On Wednesday my mentor and hero Marlene Sanders died of cancer at 84 years old. Since then, I've been trying to elicit the right words so I could honor her in a way that she would find meaningful and appropriate. I don't even know if these are them, but I'm going to try.
Marlene was more than just a professor to me. I had picked up the memoir she wrote -- Waiting for Primetime -- with Marcia Rock at Housing Works a year prior to our class together. As an aspiring broadcast journalist and reporter, the lives and careers of women like her were inspiring, and the knowledge of journalism practices and standards prior to the present day was crucial to understanding the path I would have to navigate. I idolized her from day one, and was fortunate enough to be introduced by my other celebrity professor Joe Peyronnin. I, of course, was nervous. She asked me what I wanted to do. I told her that I wanted to eventually anchor a newscast, and she replied, "Don't say anchor. Say, 'I want to be a reporter.'" I never forgot that, and I never said anchor again.
Earlier Thursday afternoon I took it upon myself to hike the Hemingway Memorial Trail in Sun Valley, Idaho. On my way to the top, I found a memorial bench dedicated to a woman who had died in the past year. Two women were walking down from the summit as I was perched atop the bench, and they asked if I knew her. I said that I didn't, but that it was a lovely dedication. As they passed I was immediately overcome with memories of my time with Marlene, what she had taught me, and why I had wanted to go into journalism in the first place.
Marlene taught us why telling stories was important. We need storytellers not just to raise awareness about current events, but also to connect us to our fellow human beings. In the end we're all the same people with similar stories despite the supposed "barriers" of background or skin color. We're all linked by our humanity and empathic nature. Stories strengthen that bond. Marlene made sure we knew the significance of that.
She was stern, but steady and compassionate -- as most good bosses and teachers are. Those who understood her teaching methods learned a lot and took it to heart for the length of their careers. However, there were some students who didn't understand Marlene's firey teaching methods. She was a real journalist with the spirit and values that shaped reporters like Walter Cronkite and Christiane Amanpour. She would critique you to your face, and respected those who would take into account the advice she gave (which was always right). She was a passionate journalist, and wanted to make all of her students passionate journalists too. Marlene loved her work and she loved her experiences with us.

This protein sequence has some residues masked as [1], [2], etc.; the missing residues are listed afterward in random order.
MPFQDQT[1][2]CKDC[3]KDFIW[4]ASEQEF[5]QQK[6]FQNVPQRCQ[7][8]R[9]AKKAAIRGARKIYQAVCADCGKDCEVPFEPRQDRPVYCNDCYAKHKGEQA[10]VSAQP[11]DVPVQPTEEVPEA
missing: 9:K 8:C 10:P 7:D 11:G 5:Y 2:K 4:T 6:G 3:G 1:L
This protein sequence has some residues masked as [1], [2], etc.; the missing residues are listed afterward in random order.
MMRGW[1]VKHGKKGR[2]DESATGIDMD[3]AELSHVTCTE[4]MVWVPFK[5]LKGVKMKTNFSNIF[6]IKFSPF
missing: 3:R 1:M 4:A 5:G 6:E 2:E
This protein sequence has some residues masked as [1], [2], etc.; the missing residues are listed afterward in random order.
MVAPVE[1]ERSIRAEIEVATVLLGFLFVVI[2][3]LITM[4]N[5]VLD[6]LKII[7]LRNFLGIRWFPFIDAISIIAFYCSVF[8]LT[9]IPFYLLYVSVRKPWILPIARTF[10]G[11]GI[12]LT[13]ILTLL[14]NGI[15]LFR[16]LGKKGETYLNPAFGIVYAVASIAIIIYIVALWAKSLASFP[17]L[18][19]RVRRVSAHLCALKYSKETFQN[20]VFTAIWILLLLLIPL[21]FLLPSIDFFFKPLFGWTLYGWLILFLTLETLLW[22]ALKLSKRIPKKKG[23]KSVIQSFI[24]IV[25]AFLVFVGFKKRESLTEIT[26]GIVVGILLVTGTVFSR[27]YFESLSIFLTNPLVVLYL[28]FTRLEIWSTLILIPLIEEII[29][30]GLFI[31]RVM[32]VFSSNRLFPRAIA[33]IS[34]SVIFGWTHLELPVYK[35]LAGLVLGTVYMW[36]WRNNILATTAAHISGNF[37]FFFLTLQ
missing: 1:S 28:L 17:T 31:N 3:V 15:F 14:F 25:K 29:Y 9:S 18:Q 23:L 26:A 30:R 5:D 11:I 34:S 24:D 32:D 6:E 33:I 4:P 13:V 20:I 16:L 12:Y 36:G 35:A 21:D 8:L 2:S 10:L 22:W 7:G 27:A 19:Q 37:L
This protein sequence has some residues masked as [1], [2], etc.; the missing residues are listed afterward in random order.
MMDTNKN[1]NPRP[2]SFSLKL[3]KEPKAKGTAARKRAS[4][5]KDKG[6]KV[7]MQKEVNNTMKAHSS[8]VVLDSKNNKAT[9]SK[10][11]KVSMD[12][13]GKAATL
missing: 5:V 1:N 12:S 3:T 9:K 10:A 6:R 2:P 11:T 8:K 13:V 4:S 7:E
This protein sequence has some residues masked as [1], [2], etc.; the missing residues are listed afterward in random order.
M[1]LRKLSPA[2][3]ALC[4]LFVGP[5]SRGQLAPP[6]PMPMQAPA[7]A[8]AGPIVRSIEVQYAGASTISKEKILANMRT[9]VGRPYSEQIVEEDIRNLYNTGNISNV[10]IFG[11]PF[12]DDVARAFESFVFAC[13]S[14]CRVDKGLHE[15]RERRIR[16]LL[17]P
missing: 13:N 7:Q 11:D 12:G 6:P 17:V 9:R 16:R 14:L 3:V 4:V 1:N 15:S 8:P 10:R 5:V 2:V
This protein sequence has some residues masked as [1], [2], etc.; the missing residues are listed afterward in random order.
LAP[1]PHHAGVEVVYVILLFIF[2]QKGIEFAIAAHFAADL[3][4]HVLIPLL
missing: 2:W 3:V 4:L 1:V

Every class with Marlene was intense and active. We were watching her old documentaries, comparing evening newscasts, taking news quizzes, practicing broadcast writing, or discussing and working on our latest pieces. She also made sure we knew how proud of her son -- famed writer Jeff Toobin -- she was, and every session she filled us in on his latest journalistic endeavors. Her son is her legacy, and his success is a testament to just how good of a teacher and a mother she was. She passed on her talent and zeal to him.
Throughout Marlene's work, one could also see her lifelong commitment to another cause: feminism. Her latest documentary She's Beautiful When She's Angry details a life built on the fight for equality in a business and age when women's rights were not given a second thought -- especially in the "Boy's Club" of TV news. It seemed like, out of all of her outstanding achievements, she was the most proud of her contribution to this documentary.
The New York Times was right; "Pioneer" is the correct word to describe her. In addition to, modestly, being the first woman to anchor an evening newscast and report from Vietnam, throughout our last semester with her Marlene never once mentioned the battle she was fighting internally. The news came as a shock and rocked the NYU journalism community, but this serves as evidence of her true strength of character.
I felt that Marlene and I had a special connection built upon our commitment to journalism. She made me believe I had the potential to do what she had done; it meant the world to me. I've been chasing a dream for a long time, and have had more than a few obstacles along the way. Despite that, I came out of every class with a reinvigorated drive and thirst for our craft. I can only ever hope to be as ferociously impassioned as my mentor. She was interested in her students: their opinions and their careers. Marlene had the rare quality of caring, which I believe is what made her so special.
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